Fifty years ago, if you said evangelism in a word-association game, you would probably get back Billy Graham. Crusade evangelism dominated the American church's ideas about reaching out. When First Baptist Church members decided to share the gospel with their neighbors, they looked to see which evangelist could come to town.
Thirty years ago, crusades began to wane, and personal evangelism came to dominate our thoughts. A church that wanted to reach out would typically offer a class on how to use the "Four Spiritual Laws" or Evangelism Explosion to witness to friends and strangers.
Crusades haven't disappeared, and churches still teach personal witness. But today, church planting is the default mode for evangelism. Go to any evangelical denomination, ask them what they are doing to grow, and they will refer you to the church-planting office. I have talked to Southern Baptists, General Conference Baptists, the Evangelical Free Church, the Assemblies of God, the Foursquare Church, the Acts 29 network, and a variety of independent practitioners and observers. I quit going to more because they all said the same thing: "We're excited and committed to church planting. It's the cutting edge."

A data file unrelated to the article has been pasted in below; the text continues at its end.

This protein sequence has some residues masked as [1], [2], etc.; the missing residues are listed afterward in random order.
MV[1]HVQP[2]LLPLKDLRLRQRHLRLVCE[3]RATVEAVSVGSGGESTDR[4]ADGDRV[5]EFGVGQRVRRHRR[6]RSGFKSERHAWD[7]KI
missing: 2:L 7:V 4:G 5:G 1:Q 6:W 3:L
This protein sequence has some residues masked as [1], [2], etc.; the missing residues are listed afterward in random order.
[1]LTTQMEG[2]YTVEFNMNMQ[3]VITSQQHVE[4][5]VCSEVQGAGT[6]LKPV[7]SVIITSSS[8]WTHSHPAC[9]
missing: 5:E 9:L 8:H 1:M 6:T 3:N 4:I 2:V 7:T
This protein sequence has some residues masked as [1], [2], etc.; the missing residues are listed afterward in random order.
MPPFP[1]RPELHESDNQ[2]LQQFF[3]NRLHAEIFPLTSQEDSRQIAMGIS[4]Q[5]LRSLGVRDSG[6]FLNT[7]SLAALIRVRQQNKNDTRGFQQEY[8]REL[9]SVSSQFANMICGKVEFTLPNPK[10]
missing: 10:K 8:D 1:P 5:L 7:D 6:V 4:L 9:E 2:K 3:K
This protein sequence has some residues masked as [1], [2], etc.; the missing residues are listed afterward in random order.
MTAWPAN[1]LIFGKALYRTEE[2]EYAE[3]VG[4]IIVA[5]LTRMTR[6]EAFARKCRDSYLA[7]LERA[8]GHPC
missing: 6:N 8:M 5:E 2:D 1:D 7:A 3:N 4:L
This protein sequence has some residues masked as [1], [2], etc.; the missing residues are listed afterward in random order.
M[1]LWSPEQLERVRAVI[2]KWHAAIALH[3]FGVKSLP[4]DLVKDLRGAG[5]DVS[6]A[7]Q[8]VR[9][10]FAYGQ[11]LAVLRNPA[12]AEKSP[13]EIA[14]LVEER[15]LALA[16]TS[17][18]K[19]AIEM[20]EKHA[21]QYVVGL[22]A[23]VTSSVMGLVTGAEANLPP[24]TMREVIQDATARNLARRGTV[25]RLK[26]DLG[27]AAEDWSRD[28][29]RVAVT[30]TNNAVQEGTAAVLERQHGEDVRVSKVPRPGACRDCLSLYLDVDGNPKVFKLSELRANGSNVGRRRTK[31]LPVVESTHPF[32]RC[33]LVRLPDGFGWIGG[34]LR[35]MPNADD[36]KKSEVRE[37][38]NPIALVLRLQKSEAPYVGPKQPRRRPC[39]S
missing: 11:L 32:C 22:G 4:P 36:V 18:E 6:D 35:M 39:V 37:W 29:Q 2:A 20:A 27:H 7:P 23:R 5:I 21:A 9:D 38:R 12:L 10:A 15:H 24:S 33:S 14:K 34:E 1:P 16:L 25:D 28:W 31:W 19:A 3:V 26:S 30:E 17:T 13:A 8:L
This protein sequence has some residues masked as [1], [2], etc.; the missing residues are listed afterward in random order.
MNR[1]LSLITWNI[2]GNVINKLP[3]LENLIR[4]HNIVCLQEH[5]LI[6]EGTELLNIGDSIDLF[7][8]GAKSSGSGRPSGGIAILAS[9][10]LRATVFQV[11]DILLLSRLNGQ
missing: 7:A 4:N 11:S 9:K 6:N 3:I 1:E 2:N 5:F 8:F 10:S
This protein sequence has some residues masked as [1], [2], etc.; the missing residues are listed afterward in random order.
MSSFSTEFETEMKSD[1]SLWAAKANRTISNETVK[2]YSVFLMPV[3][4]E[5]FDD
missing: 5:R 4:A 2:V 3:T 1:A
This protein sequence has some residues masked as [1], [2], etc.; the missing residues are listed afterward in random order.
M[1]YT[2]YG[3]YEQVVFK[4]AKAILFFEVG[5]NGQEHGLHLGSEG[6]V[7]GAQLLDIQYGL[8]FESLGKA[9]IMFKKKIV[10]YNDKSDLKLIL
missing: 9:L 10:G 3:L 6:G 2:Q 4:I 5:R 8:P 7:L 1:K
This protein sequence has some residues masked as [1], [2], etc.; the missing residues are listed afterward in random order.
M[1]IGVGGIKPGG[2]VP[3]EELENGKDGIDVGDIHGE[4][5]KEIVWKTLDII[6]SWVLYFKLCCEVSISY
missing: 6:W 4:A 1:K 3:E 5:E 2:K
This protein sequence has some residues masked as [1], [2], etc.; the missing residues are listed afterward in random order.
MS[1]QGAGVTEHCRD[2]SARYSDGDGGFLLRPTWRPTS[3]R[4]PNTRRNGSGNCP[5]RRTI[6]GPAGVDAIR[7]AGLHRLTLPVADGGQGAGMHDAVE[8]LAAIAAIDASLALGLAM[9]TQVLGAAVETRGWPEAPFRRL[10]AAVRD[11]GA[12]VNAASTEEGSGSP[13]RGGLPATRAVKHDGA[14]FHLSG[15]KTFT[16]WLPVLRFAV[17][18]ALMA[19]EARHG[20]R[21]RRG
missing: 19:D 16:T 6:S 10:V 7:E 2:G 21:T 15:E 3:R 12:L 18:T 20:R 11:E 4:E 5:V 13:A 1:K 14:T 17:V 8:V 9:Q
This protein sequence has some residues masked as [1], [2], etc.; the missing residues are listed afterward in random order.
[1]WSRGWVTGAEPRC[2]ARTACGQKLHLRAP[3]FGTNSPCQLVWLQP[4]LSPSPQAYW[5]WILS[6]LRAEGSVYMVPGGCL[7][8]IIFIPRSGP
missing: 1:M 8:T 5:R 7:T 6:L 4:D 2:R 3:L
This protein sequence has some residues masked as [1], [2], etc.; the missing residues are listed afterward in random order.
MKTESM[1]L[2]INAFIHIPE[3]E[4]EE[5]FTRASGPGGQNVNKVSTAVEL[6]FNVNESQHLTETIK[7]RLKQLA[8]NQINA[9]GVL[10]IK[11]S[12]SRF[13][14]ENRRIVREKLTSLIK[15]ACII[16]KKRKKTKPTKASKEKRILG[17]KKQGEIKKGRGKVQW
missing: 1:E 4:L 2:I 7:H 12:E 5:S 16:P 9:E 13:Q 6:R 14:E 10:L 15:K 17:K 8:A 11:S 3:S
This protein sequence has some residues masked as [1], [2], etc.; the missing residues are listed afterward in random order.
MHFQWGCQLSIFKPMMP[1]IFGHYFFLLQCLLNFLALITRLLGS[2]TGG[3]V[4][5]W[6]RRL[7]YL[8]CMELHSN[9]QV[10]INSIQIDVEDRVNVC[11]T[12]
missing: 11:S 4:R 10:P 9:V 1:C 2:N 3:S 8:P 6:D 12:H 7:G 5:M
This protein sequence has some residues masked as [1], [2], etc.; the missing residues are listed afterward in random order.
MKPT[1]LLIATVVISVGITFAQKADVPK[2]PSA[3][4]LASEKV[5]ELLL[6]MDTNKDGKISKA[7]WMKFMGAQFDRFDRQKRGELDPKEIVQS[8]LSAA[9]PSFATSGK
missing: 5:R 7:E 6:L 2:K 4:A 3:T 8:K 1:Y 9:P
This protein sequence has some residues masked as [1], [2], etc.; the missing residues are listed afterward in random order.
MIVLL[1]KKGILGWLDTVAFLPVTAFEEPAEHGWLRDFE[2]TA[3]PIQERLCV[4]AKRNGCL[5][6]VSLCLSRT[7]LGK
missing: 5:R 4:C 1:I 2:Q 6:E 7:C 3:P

Frustration with other methodologies has something to do with this trend. Despite many tales of triumph and huge resources mobilizedthink of the "Here's Life America" campaignit's hard to trace an overall difference. "North America is the only continent in the world where the church is not growing," says Eric Ramsey of the Southern Baptist Convention's North American Mission Board (NAMB).
Biblical rethinking also fuels the conviction that church planting is the ideal way to fulfill Jesus' Great Commission. "It's apparent ...